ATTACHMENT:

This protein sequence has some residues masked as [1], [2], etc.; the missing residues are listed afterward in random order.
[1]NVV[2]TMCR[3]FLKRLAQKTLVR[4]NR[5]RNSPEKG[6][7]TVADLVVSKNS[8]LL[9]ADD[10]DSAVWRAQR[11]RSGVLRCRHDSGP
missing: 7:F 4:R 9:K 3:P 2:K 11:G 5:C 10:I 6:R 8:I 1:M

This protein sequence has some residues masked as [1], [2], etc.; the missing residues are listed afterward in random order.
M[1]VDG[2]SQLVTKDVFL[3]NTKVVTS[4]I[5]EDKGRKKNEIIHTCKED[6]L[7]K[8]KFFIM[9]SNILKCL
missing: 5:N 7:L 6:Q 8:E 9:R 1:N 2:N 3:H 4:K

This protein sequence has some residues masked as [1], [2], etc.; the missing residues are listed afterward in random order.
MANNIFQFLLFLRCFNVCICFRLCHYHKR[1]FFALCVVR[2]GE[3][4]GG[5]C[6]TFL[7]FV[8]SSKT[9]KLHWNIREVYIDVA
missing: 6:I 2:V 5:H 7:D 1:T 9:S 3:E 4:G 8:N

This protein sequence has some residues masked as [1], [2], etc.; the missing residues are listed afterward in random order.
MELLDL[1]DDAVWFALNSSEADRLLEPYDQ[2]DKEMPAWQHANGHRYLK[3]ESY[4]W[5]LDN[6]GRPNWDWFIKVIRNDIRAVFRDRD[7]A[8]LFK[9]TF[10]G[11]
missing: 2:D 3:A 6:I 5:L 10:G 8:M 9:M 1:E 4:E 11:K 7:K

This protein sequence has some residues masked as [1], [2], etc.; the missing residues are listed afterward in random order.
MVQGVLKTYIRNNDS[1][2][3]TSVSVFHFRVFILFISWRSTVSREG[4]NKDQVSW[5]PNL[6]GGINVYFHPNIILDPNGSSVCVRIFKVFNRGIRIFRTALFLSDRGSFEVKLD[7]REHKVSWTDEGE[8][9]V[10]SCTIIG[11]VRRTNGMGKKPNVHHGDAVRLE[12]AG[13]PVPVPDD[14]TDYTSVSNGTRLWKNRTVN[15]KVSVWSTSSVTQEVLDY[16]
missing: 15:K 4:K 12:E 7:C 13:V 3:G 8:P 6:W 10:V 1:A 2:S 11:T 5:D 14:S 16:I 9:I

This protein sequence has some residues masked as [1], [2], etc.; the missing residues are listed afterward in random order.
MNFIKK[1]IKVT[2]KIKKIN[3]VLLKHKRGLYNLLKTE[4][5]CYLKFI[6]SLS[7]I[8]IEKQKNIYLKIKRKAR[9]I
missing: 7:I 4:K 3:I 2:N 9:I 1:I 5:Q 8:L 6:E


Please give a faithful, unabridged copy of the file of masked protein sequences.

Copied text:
This protein sequence has some residues masked as [1], [2], etc.; the missing residues are listed afterward in random order.
[1]NVV[2]TMCR[3]FLKRLAQKTLVR[4]NR[5]RNSPEKG[6][7]TVADLVVSKNS[8]LL[9]ADD[10]DSAVWRAQR[11]RSGVLRCRHDSGP
missing: 7:F 4:R 9:K 3:P 2:K 11:G 5:C 10:I 6:R 8:I 1:M

This protein sequence has some residues masked as [1], [2], etc.; the missing residues are listed afterward in random order.
M[1]VDG[2]SQLVTKDVFL[3]NTKVVTS[4]I[5]EDKGRKKNEIIHTCKED[6]L[7]K[8]KFFIM[9]SNILKCL
missing: 5:N 7:L 6:Q 8:E 9:R 1:N 2:N 3:H 4:K

This protein sequence has some residues masked as [1], [2], etc.; the missing residues are listed afterward in random order.
MANNIFQFLLFLRCFNVCICFRLCHYHKR[1]FFALCVVR[2]GE[3][4]GG[5]C[6]TFL[7]FV[8]SSKT[9]KLHWNIREVYIDVA
missing: 6:I 2:V 5:H 7:D 1:T 9:S 3:E 4:G 8:N

This protein sequence has some residues masked as [1], [2], etc.; the missing residues are listed afterward in random order.
MELLDL[1]DDAVWFALNSSEADRLLEPYDQ[2]DKEMPAWQHANGHRYLK[3]ESY[4]W[5]LDN[6]GRPNWDWFIKVIRNDIRAVFRDRD[7]A[8]LFK[9]TF[10]G[11]
missing: 2:D 3:A 6:I 5:L 10:G 8:M 9:M 1:E 4:E 11:K 7:K

This protein sequence has some residues masked as [1], [2], etc.; the missing residues are listed afterward in random order.
MVQGVLKTYIRNNDS[1][2][3]TSVSVFHFRVFILFISWRSTVSREG[4]NKDQVSW[5]PNL[6]GGINVYFHPNIILDPNGSSVCVRIFKVFNRGIRIFRTALFLSDRGSFEVKLD[7]REHKVSWTDEGE[8][9]V[10]SCTIIG[11]VRRTNGMGKKPNVHHGDAVRLE[12]AG[13]PVPVPDD[14]TDYTSVSNGTRLWKNRTVN[15]KVSVWSTSSVTQEVLDY[16]
missing: 15:K 4:K 12:E 7:C 13:V 3:G 8:P 6:W 10:V 1:A 2:S 11:T 5:D 14:S 16:I 9:I

This protein sequence has some residues masked as [1], [2], etc.; the missing residues are listed afterward in random order.
MNFIKK[1]IKVT[2]KIKKIN[3]VLLKHKRGLYNLLKTE[4][5]CYLKFI[6]SLS[7]I[8]IEKQKNIYLKIKRKAR[9]I
missing: 7:I 4:K 3:I 2:N 9:I 1:I 5:Q 8:L 6:E